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Volume 24 No. 157
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McManus, Levy Discuss How March Madness Deal Came To Fruition

McManus says Turner was his first call
when seeking March Madness partner
Basketball fans this week will get to view March Madness “in an unaccustomed manner,” as for the first time in the tournament's 73-year history, every game "will have its own national window, instead of being presented in CBS's wraparound format," according to a cover story by Mike Reynolds of MULTICHANNEL NEWS. The NCAA last year signed a 14-year, $10.8B rights deal with Turner Sports and CBS. The “architects of the deal,” CBS Sports Chair Sean McManus and Turner President of Sales, Distribution & Sports David Levy discussed the their “unique partnership.” Below are excerpts from the Q&A.

Q: Sean, I guess you were talking to ESPN about taking the last three years of the (old) NCAA Tournament deal, and you gave David a call. Take us through your thinking, back in the fourth quarter of 2009.
McManus: It became pretty evident early on in the process, when the NCAA informed us they were going to start having television discussions, that if we were going to be competitive we needed a partner to bid with us. The first call that I made was to David. … We did a thorough analysis on our own, and then with Turner, on the value of the tournament and came up with a figure that was competitive enough for us to get the television rights to the tournament with Turner.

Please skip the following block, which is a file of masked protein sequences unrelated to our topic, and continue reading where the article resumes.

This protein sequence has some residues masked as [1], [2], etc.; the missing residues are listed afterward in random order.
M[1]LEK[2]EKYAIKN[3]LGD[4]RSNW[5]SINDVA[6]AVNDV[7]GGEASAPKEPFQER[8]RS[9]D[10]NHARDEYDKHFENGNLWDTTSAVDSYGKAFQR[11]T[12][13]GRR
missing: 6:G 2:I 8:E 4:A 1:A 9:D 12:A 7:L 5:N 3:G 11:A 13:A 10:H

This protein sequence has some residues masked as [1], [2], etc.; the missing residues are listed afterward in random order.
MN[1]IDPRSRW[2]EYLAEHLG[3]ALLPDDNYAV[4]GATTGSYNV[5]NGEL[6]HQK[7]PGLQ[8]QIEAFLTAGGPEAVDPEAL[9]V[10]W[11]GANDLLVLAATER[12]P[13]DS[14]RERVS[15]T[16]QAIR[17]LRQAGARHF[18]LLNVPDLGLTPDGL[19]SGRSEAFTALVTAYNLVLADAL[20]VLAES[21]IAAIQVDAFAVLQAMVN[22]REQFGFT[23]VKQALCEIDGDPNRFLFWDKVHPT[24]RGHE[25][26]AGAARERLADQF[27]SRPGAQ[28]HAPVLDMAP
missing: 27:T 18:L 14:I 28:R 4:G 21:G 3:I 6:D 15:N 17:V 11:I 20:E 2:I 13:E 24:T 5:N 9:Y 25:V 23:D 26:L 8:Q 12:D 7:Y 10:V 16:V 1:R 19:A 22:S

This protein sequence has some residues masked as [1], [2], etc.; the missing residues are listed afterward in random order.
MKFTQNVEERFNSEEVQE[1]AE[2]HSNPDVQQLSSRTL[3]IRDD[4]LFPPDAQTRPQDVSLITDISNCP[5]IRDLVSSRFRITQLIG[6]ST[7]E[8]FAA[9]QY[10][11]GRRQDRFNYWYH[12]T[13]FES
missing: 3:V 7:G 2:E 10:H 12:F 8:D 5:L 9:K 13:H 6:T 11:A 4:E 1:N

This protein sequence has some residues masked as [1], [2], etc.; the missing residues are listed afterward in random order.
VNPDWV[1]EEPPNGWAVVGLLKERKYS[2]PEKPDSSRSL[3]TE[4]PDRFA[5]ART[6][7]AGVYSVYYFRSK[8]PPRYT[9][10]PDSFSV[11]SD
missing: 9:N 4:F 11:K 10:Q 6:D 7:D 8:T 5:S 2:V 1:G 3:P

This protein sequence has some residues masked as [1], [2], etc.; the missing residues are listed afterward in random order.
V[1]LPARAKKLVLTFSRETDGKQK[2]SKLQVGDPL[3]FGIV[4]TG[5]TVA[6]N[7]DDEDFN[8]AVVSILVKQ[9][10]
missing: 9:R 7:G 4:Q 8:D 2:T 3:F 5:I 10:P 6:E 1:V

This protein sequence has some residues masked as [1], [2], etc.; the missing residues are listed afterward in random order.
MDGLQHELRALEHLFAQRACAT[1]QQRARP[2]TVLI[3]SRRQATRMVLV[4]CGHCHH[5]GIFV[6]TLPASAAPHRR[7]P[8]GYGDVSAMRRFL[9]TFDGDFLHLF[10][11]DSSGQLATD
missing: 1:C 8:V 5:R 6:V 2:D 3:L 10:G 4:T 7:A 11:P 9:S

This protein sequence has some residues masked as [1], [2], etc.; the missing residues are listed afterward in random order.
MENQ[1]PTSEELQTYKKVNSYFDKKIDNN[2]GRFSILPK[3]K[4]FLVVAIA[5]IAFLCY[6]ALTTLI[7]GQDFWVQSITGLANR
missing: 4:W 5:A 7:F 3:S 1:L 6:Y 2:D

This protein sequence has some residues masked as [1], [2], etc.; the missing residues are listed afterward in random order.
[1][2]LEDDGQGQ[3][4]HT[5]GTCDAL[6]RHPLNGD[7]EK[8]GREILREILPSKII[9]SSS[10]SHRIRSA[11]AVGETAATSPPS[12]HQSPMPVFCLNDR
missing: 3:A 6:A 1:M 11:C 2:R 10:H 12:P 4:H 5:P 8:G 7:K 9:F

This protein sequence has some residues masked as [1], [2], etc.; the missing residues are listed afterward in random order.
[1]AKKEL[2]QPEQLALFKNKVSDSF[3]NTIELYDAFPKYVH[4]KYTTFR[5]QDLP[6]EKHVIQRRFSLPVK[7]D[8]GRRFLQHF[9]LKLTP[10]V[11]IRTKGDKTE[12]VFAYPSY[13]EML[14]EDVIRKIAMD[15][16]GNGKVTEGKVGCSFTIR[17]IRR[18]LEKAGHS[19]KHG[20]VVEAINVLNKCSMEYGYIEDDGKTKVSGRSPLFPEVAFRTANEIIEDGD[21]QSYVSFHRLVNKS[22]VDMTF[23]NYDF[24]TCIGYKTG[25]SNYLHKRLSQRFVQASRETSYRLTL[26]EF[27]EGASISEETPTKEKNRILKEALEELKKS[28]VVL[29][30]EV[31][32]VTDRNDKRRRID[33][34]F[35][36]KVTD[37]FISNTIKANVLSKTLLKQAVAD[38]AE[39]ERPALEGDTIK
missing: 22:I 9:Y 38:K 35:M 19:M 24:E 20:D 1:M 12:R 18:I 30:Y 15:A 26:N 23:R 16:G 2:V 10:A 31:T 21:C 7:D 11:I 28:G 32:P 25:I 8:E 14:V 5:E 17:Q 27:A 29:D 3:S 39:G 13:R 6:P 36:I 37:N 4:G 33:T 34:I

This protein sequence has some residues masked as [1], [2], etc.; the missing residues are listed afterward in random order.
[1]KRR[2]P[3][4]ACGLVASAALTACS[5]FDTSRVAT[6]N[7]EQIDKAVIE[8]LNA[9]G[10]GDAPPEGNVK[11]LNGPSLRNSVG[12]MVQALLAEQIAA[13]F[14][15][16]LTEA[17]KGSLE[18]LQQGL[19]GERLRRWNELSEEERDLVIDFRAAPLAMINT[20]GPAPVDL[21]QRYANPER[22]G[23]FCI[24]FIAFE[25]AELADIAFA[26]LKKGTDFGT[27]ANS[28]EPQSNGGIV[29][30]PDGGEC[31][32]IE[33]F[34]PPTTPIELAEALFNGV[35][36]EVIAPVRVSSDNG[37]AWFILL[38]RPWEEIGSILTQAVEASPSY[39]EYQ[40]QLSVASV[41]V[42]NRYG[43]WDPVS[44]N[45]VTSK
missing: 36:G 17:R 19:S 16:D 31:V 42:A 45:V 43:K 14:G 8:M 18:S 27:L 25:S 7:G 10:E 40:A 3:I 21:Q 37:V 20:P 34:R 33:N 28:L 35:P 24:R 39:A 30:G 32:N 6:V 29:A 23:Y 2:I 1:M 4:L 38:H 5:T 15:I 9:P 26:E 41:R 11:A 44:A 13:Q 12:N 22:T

Q: David, you said before this is a landmark deal for the company. What about for cable and the continued migration of big sports properties from broadcast?
Levy: We looked at this deal as four distribution platforms -- TBS, TNT, TruTV and CBS. And ultimately you're seeing programming, whether it's Conan O'Brien or the NCAA tournament, they're finding outlets to get to their fans. And this is a way for us to do that.

Q: You guys have already mentioned the cross-promotional aspect to both media companies. You have a Kings of Leon-driven marketing campaign. Is there enough push toward the first Tuesday night with TruTV?
Levy: We won't know until Tuesday night. … The reality is, I think that some people just won't catch it, but that's what happens over a 14-year deal. At the end, they will (MULTICHANNEL NEWS, 3/14 issue).